## Nov 12, 2009

### Red-eyed monks and brown-eyed monks on an island?

There are 1000 monks living on an island, some with brown eyes and some with red eyes. Monks who have red eyes are cursed, and are supposed to commit suicide at midnight. However, their religion forbids them to know their own eye color, or even to discuss the topic; thus, each monk can (and does) see the eye colors of all other monks, but has no way of discovering their own (there are no reflective surfaces).

All the monks are highly logical and devout, and they all know that each other is also highly logical and devout (and they all know that they all know that each other is highly logical and devout, and so forth).

Of the 1000 monks, it turns out that 100 of them have red eyes and 900 of them have brown eyes, although the monks are not initially aware of these statistics (each of them can of course only see 999 of the 1000 monks).

Life goes on, with brown-eyed monks and red-eyed monks living happily together in peace, and no one ever committing suicide. Then one day a tourist visits the island monastery, and not knowing that he's not supposed to talk about eyes, he states the observation "At least one of you has red eyes." Having acquired this new information, what effect, if anything does this have?

1. In case of one monk having red eye, when the tourist leaves he doesnt see any red eye so he knows that its him so he commits suicide that day. In case of two, when one of them wakes up the next day then he sees the other one alive and realizes that he also must be looking at one red eye. The other one also apply the same logic and commit suicide second day. With similar argument we can prove that all the 100 of them will commit suicide in the 100th night.

2. It's late here and I can't think clearly so I may be mistaken. Anyway, here's my two cents. From

"Of the 1000 monks, it turns out that 100 of them have red eyes and 900 of them have brown eyes"

and

"each monk can (and does) see the eye colors of all other monks"

it follows that every monk already knows that
1) at least 99 monks have red eyes and
2) every *other* monk knows that at least 98 monks have red eyes. Then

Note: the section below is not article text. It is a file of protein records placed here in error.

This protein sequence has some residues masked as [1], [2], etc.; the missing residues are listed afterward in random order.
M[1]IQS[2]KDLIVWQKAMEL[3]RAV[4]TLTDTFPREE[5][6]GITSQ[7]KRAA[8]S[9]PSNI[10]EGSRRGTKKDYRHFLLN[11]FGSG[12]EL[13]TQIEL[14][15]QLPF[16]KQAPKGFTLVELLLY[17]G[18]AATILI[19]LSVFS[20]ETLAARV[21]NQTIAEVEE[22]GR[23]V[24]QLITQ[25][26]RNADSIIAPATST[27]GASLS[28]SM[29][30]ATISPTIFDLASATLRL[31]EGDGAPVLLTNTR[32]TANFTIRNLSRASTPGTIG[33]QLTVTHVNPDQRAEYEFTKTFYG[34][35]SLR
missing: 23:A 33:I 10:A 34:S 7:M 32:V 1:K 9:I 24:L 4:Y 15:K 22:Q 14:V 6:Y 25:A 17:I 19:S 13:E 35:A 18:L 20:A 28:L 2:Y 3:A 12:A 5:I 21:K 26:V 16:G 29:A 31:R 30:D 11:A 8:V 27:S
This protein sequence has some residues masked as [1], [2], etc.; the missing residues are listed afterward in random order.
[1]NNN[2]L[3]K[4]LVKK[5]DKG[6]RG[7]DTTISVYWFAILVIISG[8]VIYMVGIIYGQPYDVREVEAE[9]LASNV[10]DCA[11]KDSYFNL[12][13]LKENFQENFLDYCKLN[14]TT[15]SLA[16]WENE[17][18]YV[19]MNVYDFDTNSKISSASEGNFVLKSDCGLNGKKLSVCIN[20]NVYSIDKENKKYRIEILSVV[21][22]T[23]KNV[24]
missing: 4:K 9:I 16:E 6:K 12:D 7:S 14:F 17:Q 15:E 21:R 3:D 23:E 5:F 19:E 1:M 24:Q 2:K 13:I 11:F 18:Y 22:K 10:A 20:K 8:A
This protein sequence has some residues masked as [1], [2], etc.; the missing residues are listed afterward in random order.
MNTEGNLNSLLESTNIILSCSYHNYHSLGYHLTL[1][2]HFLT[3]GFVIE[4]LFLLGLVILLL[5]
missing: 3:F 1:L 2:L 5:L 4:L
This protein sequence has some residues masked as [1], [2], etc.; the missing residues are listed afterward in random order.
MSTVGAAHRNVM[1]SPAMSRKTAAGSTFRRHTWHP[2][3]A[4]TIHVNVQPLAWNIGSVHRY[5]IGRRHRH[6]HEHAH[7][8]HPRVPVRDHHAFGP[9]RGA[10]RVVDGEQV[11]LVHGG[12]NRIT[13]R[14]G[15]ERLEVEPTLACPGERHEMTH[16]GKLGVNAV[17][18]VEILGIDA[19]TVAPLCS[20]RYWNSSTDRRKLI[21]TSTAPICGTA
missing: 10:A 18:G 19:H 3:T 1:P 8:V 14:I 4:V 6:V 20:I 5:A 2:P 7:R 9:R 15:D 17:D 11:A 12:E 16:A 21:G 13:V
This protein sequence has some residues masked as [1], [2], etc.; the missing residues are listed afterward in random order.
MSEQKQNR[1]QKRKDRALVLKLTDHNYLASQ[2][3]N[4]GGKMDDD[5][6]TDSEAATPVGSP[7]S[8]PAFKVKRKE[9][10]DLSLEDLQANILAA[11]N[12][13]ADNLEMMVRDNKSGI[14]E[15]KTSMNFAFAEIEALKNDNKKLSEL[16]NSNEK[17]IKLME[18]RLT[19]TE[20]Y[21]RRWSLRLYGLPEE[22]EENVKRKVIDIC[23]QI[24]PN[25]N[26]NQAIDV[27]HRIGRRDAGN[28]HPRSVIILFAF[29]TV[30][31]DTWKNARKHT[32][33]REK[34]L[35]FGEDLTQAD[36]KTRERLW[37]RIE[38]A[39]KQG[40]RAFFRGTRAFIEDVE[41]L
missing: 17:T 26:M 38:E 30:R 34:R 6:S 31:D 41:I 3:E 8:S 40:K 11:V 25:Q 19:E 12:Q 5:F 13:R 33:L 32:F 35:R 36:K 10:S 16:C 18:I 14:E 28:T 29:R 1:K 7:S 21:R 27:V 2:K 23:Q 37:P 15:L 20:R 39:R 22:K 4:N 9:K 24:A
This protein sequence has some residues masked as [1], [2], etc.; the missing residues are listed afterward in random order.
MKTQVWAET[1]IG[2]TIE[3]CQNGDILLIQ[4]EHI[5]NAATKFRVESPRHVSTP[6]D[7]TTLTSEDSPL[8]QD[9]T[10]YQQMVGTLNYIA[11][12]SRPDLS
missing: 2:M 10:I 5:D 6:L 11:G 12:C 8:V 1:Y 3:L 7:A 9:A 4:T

3) at least one monk has red eyes and
4) every monk knows 3)
is not new information at all, so nothing happens. Am missing something?

3. This comment has been removed by the author.

4. I agree with the anonymous!
Actually the trigger for suicides would be info on exact number of people with red eyes.
Presuming a situation like this, sounds more logical to me:
a) Initially the monks did not know how many among them were red eyed. They were living without suicides.
b)The tourist arrives and tells them that there are 100 red eyed.
c)Monks start taking a mental note of the red eyed monks they see.
d)Depending upon number of different monks they meet on a daily basis, say one red eyed monk realizes that he is red eyed because he saw all other monks and found only 99 red eyed. He waits for the midnight and suicides.
e) Assuming that all the monks which this first monk saw/met, also observed the color of his eyes, and that this presumption is true for all monks who observe the eye color, all the red-eyed monks will realize the true color of their eyes on the same day. Under such assumption, all monks suicide together, but it does not have to be hundredth day.
(To clarify the assumption- When monk, A observes the eye color of another monk, B; monk B simultaneously makes a note of the eye color of monk A.)
d) If the aforementioned assumption is not true, the monks will still suicide, but on different days. (Also another factor now would be - Does the news of suicide by one red-eyed monk reaches others instantly?)